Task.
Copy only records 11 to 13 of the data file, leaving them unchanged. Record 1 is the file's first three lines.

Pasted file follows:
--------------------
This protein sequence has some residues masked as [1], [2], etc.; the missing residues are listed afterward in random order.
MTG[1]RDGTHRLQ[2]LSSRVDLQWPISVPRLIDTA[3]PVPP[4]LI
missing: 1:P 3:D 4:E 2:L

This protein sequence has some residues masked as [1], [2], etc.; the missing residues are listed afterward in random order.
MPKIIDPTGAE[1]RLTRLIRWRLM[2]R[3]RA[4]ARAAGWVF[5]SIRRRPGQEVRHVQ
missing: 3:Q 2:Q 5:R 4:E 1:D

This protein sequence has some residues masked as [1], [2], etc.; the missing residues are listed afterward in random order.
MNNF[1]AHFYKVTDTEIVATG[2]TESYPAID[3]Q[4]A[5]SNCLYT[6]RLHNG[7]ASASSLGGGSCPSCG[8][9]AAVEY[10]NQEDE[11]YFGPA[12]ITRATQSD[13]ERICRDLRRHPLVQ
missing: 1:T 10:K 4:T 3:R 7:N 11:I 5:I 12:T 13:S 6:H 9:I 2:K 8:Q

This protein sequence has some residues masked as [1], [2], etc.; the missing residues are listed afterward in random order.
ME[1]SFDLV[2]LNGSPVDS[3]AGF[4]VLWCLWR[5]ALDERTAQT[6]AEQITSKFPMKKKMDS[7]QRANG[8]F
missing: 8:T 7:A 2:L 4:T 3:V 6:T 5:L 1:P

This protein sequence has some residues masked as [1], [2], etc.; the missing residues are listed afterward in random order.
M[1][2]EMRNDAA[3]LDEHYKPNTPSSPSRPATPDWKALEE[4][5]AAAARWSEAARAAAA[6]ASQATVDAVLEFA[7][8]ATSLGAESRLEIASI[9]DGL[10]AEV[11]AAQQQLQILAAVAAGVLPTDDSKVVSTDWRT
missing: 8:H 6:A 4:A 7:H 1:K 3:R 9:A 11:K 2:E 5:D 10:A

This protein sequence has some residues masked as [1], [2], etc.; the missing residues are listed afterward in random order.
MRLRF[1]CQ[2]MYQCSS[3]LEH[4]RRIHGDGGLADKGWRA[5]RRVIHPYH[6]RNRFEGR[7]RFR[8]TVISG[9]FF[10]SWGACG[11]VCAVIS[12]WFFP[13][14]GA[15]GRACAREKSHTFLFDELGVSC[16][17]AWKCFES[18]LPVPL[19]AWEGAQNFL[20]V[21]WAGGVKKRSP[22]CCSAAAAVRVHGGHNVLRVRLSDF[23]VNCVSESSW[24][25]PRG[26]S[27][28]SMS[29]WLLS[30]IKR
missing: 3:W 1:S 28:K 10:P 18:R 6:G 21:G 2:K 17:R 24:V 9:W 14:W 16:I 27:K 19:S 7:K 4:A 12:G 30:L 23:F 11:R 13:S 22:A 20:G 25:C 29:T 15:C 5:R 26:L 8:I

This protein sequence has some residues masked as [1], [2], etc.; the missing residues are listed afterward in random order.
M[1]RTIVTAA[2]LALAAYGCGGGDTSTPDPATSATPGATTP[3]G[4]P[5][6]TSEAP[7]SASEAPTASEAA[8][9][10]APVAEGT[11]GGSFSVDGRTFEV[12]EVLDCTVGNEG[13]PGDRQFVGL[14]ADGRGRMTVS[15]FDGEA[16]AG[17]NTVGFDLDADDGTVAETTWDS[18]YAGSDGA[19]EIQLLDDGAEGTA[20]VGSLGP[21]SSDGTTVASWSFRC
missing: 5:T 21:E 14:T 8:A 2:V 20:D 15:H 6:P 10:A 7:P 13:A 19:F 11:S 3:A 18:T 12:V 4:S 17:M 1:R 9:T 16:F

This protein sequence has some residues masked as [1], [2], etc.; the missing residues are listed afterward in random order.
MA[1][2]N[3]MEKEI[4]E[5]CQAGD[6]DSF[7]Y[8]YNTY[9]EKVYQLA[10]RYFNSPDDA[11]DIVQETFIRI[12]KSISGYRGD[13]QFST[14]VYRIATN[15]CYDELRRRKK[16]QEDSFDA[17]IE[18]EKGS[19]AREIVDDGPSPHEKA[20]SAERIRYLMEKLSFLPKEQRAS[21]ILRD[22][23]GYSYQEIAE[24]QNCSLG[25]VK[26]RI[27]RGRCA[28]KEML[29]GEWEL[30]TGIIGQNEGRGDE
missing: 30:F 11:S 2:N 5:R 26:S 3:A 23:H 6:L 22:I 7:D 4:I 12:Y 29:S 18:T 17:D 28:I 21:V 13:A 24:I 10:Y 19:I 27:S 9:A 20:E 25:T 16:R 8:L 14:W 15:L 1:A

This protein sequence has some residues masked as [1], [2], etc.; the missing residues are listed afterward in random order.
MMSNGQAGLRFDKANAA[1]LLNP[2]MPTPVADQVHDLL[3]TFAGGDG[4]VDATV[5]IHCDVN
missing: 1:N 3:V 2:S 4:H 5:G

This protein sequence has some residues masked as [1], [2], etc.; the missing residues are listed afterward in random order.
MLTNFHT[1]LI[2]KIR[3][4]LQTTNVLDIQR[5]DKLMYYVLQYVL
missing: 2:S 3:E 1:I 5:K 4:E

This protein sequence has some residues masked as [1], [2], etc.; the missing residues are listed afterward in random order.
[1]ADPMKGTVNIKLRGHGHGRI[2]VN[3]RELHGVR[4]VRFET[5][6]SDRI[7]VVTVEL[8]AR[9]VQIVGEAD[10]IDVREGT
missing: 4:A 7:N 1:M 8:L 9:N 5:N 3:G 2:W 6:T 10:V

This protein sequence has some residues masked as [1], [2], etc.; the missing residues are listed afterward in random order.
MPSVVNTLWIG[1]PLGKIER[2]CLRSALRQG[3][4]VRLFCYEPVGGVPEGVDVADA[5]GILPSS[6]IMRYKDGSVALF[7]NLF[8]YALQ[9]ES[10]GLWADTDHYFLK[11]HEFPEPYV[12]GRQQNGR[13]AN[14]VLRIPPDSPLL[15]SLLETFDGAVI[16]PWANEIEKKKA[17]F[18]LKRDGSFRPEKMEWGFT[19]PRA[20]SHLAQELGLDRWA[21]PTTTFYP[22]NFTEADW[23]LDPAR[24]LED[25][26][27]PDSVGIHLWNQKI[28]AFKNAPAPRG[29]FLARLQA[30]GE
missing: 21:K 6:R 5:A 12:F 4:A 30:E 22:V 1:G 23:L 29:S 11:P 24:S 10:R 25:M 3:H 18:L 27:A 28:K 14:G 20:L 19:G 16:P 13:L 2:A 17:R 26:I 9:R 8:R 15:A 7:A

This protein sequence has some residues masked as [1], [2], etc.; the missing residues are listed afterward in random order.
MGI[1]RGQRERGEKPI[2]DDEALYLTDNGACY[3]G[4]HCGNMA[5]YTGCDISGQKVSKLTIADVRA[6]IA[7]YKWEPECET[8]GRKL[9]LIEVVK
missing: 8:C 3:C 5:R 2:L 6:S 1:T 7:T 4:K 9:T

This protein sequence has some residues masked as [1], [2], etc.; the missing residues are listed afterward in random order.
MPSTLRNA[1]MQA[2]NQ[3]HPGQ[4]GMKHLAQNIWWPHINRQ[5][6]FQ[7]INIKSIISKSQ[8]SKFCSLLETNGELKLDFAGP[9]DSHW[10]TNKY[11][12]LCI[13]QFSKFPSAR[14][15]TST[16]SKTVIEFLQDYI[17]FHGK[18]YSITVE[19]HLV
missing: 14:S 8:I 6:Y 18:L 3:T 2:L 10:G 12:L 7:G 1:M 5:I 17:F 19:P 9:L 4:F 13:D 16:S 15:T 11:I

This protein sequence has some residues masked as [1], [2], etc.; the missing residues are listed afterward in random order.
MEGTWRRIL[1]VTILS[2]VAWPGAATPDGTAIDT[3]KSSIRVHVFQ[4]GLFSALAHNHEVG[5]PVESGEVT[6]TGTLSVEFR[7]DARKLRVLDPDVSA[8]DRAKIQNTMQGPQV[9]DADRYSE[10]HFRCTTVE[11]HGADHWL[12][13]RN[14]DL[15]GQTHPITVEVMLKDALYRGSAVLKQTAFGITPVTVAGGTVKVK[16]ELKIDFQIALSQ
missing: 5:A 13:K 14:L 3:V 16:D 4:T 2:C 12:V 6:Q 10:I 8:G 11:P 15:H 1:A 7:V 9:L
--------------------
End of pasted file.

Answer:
This protein sequence has some residues masked as [1], [2], etc.; the missing residues are listed afterward in random order.
[1]ADPMKGTVNIKLRGHGHGRI[2]VN[3]RELHGVR[4]VRFET[5][6]SDRI[7]VVTVEL[8]AR[9]VQIVGEAD[10]IDVREGT
missing: 4:A 7:N 1:M 8:L 9:N 5:N 3:G 2:W 6:T 10:V

This protein sequence has some residues masked as [1], [2], etc.; the missing residues are listed afterward in random order.
MPSVVNTLWIG[1]PLGKIER[2]CLRSALRQG[3][4]VRLFCYEPVGGVPEGVDVADA[5]GILPSS[6]IMRYKDGSVALF[7]NLF[8]YALQ[9]ES[10]GLWADTDHYFLK[11]HEFPEPYV[12]GRQQNGR[13]AN[14]VLRIPPDSPLL[15]SLLETFDGAVI[16]PWANEIEKKKA[17]F[18]LKRDGSFRPEKMEWGFT[19]PRA[20]SHLAQELGLDRWA[21]PTTTFYP[22]NFTEADW[23]LDPAR[24]LED[25][26][27]PDSVGIHLWNQKI[28]AFKNAPAPRG[29]FLARLQA[30]GE
missing: 21:K 6:R 5:A 12:F 4:A 30:E 22:V 1:G 23:L 29:S 11:P 24:S 10:R 25:M 3:H 18:L 27:A 28:K 14:G 20:L 19:G 16:P 13:L 2:A 17:R 26:I 9:R 8:R 15:A 7:A

This protein sequence has some residues masked as [1], [2], etc.; the missing residues are listed afterward in random order.
MGI[1]RGQRERGEKPI[2]DDEALYLTDNGACY[3]G[4]HCGNMA[5]YTGCDISGQKVSKLTIADVRA[6]IA[7]YKWEPECET[8]GRKL[9]LIEVVK
missing: 8:C 3:C 5:R 2:L 6:S 1:T 7:T 4:K 9:T